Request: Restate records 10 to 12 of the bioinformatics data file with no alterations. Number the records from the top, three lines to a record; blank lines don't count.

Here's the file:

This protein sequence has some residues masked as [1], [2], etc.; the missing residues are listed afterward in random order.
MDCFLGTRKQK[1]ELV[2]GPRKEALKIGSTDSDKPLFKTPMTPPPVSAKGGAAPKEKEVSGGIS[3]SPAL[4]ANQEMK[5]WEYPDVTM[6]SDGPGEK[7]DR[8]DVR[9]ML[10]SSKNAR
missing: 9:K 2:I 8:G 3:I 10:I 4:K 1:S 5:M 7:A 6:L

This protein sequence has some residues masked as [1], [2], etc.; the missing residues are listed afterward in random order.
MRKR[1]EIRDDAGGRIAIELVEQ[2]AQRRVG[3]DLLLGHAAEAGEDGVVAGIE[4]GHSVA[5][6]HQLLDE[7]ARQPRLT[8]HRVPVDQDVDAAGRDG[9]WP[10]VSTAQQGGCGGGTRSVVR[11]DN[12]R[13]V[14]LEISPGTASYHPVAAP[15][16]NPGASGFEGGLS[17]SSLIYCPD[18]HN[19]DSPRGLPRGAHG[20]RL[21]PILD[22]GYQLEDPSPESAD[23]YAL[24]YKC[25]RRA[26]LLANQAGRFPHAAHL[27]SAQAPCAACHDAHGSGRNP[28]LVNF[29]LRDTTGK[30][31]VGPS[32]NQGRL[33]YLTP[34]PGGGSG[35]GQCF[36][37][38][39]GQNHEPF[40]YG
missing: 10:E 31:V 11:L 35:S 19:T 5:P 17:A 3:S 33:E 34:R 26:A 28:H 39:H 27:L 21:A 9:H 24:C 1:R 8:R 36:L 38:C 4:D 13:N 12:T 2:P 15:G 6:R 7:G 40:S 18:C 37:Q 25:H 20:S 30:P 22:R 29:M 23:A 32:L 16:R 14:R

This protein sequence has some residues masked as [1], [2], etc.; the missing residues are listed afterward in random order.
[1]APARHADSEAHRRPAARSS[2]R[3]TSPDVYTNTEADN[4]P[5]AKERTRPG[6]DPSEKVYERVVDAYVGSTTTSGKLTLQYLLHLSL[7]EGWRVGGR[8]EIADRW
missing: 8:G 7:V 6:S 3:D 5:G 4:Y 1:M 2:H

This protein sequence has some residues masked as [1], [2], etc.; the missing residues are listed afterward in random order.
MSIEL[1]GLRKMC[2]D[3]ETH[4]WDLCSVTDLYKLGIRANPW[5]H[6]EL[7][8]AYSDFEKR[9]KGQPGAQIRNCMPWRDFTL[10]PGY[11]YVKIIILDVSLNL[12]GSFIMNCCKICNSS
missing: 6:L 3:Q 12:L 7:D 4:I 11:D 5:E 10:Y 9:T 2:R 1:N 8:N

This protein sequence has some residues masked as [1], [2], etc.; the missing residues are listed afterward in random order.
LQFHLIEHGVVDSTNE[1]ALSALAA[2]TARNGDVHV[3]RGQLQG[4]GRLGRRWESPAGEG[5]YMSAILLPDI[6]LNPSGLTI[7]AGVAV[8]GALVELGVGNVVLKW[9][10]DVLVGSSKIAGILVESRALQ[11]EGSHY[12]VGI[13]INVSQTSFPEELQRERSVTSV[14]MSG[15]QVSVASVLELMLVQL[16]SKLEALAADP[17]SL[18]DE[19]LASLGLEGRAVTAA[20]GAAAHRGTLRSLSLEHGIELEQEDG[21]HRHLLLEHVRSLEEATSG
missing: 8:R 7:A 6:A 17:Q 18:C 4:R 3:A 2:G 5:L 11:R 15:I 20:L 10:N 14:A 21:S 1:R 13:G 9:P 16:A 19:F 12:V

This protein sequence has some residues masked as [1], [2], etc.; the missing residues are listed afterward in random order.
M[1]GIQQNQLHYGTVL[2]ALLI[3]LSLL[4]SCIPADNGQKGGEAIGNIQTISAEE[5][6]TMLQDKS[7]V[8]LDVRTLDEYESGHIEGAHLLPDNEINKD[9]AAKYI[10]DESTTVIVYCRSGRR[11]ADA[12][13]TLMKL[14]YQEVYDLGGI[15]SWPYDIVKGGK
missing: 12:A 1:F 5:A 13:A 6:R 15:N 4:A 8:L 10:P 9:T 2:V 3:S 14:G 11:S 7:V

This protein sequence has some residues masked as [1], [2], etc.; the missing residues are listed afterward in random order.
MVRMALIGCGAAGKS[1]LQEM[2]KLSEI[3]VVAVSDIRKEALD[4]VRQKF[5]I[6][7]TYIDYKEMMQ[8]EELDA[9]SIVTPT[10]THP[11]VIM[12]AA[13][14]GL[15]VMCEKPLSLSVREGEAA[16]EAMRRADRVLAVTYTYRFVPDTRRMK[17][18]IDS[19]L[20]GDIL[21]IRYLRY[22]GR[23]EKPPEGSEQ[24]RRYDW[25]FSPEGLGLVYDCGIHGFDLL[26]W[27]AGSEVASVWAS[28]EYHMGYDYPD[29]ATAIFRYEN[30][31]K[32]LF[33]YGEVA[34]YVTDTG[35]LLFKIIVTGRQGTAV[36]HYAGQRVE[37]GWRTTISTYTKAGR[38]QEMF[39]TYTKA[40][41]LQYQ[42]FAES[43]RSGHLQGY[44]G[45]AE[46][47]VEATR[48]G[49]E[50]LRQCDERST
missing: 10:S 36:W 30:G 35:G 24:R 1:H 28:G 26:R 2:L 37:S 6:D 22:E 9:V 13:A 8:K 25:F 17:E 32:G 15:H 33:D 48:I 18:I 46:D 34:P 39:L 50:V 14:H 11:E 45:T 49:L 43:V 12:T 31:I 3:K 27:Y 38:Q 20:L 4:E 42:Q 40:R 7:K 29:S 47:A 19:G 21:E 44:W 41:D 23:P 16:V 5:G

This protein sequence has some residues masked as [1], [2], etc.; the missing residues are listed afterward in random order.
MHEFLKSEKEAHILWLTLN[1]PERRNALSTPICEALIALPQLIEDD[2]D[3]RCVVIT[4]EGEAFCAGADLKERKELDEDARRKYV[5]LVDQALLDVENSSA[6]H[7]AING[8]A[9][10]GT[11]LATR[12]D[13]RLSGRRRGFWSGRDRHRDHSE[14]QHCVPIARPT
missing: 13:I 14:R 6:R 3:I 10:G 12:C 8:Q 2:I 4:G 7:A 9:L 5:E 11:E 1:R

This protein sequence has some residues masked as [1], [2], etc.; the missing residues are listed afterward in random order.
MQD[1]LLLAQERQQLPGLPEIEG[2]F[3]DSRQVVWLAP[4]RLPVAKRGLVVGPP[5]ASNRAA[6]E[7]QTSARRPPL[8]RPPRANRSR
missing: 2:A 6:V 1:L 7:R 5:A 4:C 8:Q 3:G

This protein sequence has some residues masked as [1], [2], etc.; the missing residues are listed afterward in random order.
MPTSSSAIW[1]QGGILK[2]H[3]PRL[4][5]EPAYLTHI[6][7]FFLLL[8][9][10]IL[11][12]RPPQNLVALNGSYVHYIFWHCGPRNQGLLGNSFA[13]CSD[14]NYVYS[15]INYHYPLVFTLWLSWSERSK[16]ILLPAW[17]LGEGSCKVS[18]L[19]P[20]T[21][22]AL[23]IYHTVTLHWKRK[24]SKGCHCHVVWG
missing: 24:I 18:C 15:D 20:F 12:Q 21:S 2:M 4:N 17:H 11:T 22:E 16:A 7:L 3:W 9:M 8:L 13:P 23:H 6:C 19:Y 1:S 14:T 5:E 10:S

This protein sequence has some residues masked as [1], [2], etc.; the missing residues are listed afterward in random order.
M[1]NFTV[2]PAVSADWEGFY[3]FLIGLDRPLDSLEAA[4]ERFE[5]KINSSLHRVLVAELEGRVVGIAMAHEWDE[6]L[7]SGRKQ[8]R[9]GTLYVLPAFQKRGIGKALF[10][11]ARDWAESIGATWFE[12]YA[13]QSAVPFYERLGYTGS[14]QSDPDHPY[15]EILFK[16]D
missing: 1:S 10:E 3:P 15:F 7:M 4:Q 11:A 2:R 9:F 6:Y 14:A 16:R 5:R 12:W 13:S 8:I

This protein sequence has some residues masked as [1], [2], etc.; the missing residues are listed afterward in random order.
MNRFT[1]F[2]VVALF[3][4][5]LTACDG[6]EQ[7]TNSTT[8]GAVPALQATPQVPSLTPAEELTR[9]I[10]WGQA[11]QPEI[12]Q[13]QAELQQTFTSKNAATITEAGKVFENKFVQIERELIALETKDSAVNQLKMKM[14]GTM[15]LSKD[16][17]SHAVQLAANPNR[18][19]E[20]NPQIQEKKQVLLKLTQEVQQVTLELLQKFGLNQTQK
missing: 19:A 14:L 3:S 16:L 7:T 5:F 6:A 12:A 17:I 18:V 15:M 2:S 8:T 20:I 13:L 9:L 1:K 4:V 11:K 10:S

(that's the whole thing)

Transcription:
This protein sequence has some residues masked as [1], [2], etc.; the missing residues are listed afterward in random order.
MPTSSSAIW[1]QGGILK[2]H[3]PRL[4][5]EPAYLTHI[6][7]FFLLL[8][9][10]IL[11][12]RPPQNLVALNGSYVHYIFWHCGPRNQGLLGNSFA[13]CSD[14]NYVYS[15]INYHYPLVFTLWLSWSERSK[16]ILLPAW[17]LGEGSCKVS[18]L[19]P[20]T[21][22]AL[23]IYHTVTLHWKRK[24]SKGCHCHVVWG
missing: 24:I 18:C 15:D 20:F 12:Q 21:S 2:M 4:N 17:H 11:T 22:E 16:A 7:L 3:W 9:M 8:L 13:P 23:H 6:C 19:Y 1:S 14:T 5:E 10:S

This protein sequence has some residues masked as [1], [2], etc.; the missing residues are listed afterward in random order.
M[1]NFTV[2]PAVSADWEGFY[3]FLIGLDRPLDSLEAA[4]ERFE[5]KINSSLHRVLVAELEGRVVGIAMAHEWDE[6]L[7]SGRKQ[8]R[9]GTLYVLPAFQKRGIGKALF[10][11]ARDWAESIGATWFE[12]YA[13]QSAVPFYERLGYTGS[14]QSDPDHPY[15]EILFK[16]D
missing: 1:S 10:E 3:P 15:F 7:M 4:Q 11:A 2:R 9:F 6:Y 14:A 16:R 5:R 12:W 13:S 8:I

This protein sequence has some residues masked as [1], [2], etc.; the missing residues are listed afterward in random order.
MNRFT[1]F[2]VVALF[3][4][5]LTACDG[6]EQ[7]TNSTT[8]GAVPALQATPQVPSLTPAEELTR[9]I[10]WGQA[11]QPEI[12]Q[13]QAELQQTFTSKNAATITEAGKVFENKFVQIERELIALETKDSAVNQLKMKM[14]GTM[15]LSKD[16][17]SHAVQLAANPNR[18][19]E[20]NPQIQEKKQVLLKLTQEVQQVTLELLQKFGLNQTQK
missing: 19:A 14:L 3:S 16:L 7:T 5:F 6:A 12:A 17:I 18:V 15:M 2:S 8:T 20:I 13:L 9:L 1:K 4:V 11:K 10:S